I almost wish I had never found your blog, but I can't quit you. Glad your back.
We've got to stop being the world's policeman and
the world's consumer. Time for tariffs, tax law changes, and a lower standard of living.

The health care reform should help to move average life expectancy back down below the average retirement age. That was probably the plan all along.
When enormously complex dynamic systems are stressed enough they can fail in many different ways,very suddenly. All of us can come up with low and medium probability events that could be the "trigger" the only certainty is that there will be one. Good luck to all here and especially MoM and her family
The Japanese solution is exactly what we need: Gojira walks out of Chesapeake Bay and up the Potomac, redesigning the national government with radioactive fire.
The Optimist - Are you absolutely SURE that your screen name is well chosen?

Attractive as the Gojira solution may seem, I have spent a large amount of time in banks with major problems. I have seen banks experience every sort of problem from losing massive amounts on bad loans to literally losing track of their cash flows - THE ULTIMATE SIN.

And still, I have never seen Gojira. So I am reluctantly forced to conclude that Gojira lies in the realm of such fables as "Real estate always goes up."

But thank you for the laugh.
Tom - indeed. If we keep loading more and more stress on, the only certainty is that the system will collapse.

Peggy and Neil - One of the problems we are facing is that many of the proposed solutions to the problem are just as glib and fallacious as those who pretend that the problem does not exist.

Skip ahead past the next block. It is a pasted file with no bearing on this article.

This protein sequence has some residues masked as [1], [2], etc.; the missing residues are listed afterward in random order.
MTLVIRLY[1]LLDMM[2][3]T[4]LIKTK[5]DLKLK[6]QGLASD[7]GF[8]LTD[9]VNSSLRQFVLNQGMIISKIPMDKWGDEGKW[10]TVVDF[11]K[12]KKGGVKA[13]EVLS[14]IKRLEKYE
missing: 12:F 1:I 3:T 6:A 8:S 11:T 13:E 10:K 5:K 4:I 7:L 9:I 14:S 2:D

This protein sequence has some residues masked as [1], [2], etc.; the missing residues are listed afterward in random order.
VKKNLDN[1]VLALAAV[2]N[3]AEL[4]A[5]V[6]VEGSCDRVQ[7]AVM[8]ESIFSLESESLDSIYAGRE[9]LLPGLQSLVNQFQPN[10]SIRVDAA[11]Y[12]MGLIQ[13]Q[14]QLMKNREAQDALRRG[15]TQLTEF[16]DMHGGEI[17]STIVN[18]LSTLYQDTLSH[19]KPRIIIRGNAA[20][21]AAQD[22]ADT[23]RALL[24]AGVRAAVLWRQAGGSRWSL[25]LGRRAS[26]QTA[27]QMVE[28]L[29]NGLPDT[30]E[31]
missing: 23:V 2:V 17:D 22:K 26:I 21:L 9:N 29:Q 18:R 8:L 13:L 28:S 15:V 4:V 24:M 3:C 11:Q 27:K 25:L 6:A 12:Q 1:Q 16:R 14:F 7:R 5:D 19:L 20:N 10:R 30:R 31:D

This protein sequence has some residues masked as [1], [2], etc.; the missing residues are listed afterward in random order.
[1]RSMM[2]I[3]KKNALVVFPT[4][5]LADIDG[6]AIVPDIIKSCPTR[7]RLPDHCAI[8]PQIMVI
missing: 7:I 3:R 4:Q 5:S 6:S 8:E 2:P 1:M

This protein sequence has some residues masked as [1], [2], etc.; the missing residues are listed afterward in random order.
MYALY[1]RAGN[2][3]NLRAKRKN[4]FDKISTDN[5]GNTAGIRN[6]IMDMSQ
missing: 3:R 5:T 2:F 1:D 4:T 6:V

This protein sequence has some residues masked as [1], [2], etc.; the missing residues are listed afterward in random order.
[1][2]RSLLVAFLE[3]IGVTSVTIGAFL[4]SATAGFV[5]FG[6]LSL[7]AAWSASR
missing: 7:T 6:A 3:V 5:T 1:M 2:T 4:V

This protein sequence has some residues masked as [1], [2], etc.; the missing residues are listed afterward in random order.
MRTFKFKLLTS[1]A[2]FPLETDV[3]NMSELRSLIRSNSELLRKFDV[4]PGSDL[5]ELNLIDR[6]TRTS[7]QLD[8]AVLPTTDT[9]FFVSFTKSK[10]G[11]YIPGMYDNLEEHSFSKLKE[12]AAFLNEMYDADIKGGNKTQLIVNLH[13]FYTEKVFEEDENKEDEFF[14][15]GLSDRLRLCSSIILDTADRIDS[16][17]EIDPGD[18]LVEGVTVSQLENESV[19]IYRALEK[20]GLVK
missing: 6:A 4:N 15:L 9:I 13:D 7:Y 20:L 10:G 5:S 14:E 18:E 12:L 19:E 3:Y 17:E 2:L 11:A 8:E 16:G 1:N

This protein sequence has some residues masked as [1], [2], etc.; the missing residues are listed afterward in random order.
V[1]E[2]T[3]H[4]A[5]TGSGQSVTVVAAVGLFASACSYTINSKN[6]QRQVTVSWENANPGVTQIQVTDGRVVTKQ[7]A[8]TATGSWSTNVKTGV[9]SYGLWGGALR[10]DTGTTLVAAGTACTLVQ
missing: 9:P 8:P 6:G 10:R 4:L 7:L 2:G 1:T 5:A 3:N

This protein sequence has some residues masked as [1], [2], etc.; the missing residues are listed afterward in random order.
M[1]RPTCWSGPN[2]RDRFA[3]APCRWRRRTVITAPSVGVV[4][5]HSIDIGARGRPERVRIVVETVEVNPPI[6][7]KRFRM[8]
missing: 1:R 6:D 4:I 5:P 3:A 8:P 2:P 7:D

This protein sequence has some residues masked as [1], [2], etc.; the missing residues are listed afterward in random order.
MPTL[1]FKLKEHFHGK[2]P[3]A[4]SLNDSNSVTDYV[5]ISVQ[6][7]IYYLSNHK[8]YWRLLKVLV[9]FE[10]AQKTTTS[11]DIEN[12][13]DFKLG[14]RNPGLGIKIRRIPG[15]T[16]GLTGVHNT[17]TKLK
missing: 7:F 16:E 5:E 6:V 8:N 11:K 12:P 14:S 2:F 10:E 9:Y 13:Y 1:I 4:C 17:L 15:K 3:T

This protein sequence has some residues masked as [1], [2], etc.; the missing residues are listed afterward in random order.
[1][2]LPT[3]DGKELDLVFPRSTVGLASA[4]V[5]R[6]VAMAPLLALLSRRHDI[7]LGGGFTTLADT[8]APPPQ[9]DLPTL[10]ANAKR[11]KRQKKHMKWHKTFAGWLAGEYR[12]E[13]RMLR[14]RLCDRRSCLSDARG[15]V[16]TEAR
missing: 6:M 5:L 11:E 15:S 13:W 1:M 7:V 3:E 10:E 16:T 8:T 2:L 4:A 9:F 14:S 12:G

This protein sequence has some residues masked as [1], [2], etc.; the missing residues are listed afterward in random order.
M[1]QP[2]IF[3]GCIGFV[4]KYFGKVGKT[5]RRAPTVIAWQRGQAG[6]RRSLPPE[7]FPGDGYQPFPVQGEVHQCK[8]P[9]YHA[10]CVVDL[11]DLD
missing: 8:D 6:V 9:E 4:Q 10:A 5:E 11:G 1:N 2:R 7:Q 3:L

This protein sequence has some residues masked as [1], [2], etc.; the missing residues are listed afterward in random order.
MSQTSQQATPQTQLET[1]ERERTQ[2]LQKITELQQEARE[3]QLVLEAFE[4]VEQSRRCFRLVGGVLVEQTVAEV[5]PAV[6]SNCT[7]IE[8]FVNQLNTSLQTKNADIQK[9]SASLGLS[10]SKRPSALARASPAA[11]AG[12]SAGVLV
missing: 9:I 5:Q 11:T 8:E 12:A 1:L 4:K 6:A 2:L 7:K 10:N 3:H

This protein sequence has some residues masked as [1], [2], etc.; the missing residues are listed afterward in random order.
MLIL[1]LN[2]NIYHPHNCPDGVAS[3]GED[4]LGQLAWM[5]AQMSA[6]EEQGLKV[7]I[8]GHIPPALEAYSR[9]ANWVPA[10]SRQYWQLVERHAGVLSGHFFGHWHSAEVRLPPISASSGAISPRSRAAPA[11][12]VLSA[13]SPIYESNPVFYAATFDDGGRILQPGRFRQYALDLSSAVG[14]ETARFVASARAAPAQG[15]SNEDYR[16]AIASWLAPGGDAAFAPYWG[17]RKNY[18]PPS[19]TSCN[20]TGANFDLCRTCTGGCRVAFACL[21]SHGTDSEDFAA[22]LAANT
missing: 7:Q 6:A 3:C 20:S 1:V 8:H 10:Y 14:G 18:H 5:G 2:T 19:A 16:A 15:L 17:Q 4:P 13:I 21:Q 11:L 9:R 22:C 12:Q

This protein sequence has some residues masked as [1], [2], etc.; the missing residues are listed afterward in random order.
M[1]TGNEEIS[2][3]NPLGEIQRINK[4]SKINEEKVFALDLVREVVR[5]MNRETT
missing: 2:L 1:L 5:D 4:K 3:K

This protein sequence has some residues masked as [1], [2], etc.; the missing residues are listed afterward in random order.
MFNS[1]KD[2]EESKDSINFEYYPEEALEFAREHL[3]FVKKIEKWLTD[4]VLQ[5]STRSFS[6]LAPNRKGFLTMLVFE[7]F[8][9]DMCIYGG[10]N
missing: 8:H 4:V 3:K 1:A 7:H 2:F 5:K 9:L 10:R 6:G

In other words, if we refuse to make a place for the older in our society, then in essence we will have to terminate many social safety net programs and the young will also suffer both from jobs lost to the older workers and from the lack of the basic social safety net we have provided since WWII.

Thus the proposed "war between the young and the old" is an illusion. Also the war between the liberals and conservatives is an illusion.

What's not an illusion is the war between the those who believe in fables and those who want to suck in their guts, get in there and see what we can save out of this. Unfortunately, that group now appears to be a minority in both political parties.

As Sporkfed points out, the real issue is adjusting to a lower standard of living overall, and the question of how we can best mitigate that.

If we dump disability for the old folks, we dump it for the young folks. Instead, we will have to dump many social programs that favor people who are not in acute need in order to maintain a minimally decent standard for those who are in acute need.
I thought the US Govt. WAS Godzilla.

One thing this downturn is showing is that individuals can turn on a dime if they have to, when their feet were near the dragon's breath they turned and ran - they started deleveraging. Meanwhile, large banks, large corporations, and large governments refuse or are simply too obese to change course and can't stand to see individuals and small business not agreeing with their direction.
So the most succinct summary would be "Hell -- meet Handbasket".

Is that about the gist?
A_Nonny_Mouse - I think the gist is that until we start facing reality it will keep kicking us in the butt, and the reality boot will just keep getting larger while our butts get sorer or sorer.

It seems to me that our politicians aren't even pretending any more that they are trying to make this work as a whole.

I think this is what is worrying the voting population.
MoM,What I am picking up from people is the realization that we do not have a representative form of Government,and that the pretense that we do has worn very thin. And a number of scapegoats are being floated out to see which one will work this time. Not good. I see that Judge Walker has affirmed that equal rights under the Law apply to marriage,that should be a useful tool for focusing people's fear and anger during campaign season. (If I weren't allergic to lanolin I would probably prefer a well groomed sheep to a guy,thankfully that is a moot question)